Now that wood has been bought, it’s time to cut it to size. The book instructions do not call for any special angled cuts for where the lamp meets the floor. However, I decided to do parallel 15 degree angle cuts on the top and bottom of the base using a miter saw to avoid using the bolt and wing nut hardware that’s suggested. This way, the base will be in full contact with the floor as well as with the overhang top board. I noticed that the wood board I bought for the legs had exposed rusty nails, so I ended up using just the wood from the center of the board. Depending on how high or low you would like the legs to intersect with the base, you’ll need to adjust the angle at the bottom so that they rest flat on your floor. Don’t trash the angled cut-offs from the legs as you will need one to add stability in between the legs.
Next comes marking out the two notches that will hold the light kit cord. Find and mark the center on each end, and cut out a .5″ x 3″ and a .5″ x .5″ notch using the reciprocating saw. It’s best to go carefully here as the weathered wood might splinter under the pressure.
Sanding and sealing the pieces are optional and not mentioned in the book, but I think it can really pull the project together. I ended up using a dark Jacobean stain to bump up the richness of the wood and to add a modern feel to the overall look. Once the stain has dried, you can begin attaching the top and legs to the base. For the top board, center it on one end of the base about 3″ from the end (side with the smaller notch) and drill in two wood screws. After that, prop the lamp up (with a friend) and match up the legs to the side of the base. Drill in two screws to secure it, and repeat the same process for the other leg. Be sure to add in one of the angled cut-offs from earlier so it’s flush to the floor and provides strength for the legs. You can screw this part in or use some strong glue as the legs will provide the necessary pressure to keep this piece in place.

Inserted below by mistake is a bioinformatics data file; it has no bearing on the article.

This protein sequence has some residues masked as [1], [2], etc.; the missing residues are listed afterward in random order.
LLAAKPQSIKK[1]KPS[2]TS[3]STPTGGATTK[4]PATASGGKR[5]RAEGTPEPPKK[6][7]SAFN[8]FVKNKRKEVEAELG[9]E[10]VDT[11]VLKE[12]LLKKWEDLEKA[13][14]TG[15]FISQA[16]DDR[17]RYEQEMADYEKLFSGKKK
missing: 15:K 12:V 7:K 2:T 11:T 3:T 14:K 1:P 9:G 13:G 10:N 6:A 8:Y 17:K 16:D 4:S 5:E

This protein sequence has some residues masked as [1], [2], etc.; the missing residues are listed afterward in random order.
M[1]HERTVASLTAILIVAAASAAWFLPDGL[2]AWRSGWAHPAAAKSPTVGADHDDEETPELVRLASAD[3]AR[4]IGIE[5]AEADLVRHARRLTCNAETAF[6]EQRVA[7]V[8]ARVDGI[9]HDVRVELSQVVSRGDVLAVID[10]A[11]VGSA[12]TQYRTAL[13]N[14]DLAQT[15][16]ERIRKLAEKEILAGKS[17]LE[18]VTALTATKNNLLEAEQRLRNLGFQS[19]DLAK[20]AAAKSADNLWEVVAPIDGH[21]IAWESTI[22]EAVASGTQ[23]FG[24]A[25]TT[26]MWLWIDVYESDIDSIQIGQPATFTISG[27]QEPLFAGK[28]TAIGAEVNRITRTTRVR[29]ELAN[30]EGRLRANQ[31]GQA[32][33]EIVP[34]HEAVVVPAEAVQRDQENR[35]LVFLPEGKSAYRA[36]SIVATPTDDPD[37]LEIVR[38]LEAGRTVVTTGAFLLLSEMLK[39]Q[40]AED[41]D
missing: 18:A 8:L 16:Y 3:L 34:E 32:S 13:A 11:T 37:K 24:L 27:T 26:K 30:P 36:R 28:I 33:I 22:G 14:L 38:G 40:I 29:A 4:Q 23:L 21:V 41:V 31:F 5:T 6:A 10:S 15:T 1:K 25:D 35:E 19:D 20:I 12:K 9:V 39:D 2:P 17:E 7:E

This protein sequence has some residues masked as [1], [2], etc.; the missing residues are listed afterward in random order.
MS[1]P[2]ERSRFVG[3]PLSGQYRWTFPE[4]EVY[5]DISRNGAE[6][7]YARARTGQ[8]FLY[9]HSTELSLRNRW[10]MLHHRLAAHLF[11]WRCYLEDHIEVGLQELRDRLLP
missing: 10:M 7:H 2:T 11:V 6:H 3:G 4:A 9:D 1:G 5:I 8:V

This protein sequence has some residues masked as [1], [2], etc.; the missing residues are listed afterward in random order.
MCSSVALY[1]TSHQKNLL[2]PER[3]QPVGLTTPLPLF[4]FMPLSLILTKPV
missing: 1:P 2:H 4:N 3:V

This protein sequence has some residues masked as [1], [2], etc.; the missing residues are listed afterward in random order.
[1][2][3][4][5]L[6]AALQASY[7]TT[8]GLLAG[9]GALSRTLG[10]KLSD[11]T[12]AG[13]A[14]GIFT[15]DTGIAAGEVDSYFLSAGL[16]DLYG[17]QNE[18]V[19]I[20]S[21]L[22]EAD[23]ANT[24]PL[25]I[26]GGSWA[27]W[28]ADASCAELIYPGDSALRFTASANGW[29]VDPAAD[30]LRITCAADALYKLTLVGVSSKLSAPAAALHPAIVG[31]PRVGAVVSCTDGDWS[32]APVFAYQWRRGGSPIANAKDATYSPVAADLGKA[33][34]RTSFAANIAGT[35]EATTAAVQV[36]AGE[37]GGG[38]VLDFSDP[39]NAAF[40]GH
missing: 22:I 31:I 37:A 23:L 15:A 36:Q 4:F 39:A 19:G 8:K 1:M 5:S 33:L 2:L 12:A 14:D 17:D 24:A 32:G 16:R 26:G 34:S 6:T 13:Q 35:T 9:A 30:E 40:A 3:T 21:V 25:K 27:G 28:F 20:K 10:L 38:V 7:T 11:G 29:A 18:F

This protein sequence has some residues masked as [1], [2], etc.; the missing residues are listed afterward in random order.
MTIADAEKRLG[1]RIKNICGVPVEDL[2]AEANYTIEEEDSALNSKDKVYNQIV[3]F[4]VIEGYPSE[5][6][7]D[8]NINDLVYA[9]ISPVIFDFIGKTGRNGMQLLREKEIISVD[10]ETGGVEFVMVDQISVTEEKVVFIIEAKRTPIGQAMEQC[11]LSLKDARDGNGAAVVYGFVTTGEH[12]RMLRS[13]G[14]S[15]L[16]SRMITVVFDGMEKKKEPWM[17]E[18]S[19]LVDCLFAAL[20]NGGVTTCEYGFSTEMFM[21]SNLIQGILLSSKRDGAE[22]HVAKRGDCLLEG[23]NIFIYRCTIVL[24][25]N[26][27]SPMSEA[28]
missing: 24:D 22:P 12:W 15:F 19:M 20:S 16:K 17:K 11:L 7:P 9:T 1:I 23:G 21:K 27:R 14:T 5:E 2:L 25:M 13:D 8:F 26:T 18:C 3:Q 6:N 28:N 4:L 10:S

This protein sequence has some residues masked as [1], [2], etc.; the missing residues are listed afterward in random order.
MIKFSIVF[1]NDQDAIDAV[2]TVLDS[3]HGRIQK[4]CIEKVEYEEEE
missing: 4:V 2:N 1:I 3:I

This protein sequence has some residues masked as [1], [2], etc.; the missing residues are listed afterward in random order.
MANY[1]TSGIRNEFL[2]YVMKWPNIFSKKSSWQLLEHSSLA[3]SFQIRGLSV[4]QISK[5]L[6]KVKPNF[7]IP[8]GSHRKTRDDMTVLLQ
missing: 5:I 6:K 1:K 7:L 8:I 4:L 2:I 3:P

Now that the construction has been completed, it’s time to assemble the lighting feature on the lamp. Slide the socket part of the cord down into the larger notch, run it back down the smaller notch and then run it all the way down the lamp. Tie a loose knot around the lamp’s center, and let the cord flow down the back. With a neat decorative bulb you are ready to plug it in.
For under $20, I was able to make a cool and modern floor lamp with inspiration from the designers behind DIY Furniture. A testament to the self-made furniture mentality that DIY Furniture encapsulates, this take on the Lampada A Stelo was not only easy-to-assemble but also allowed my creativity to take over for a bit. Perfect behind a reading chair or next to an office desk, this floor lamp is sure to make a statement. If you are interested in purchasing the book that inspired my design, you can buy DIY Furniture: A Step-By-Step Guide from a local bookstore.
Are you a fan of this DIY Lampada A Stelo? Let me know if you make your own!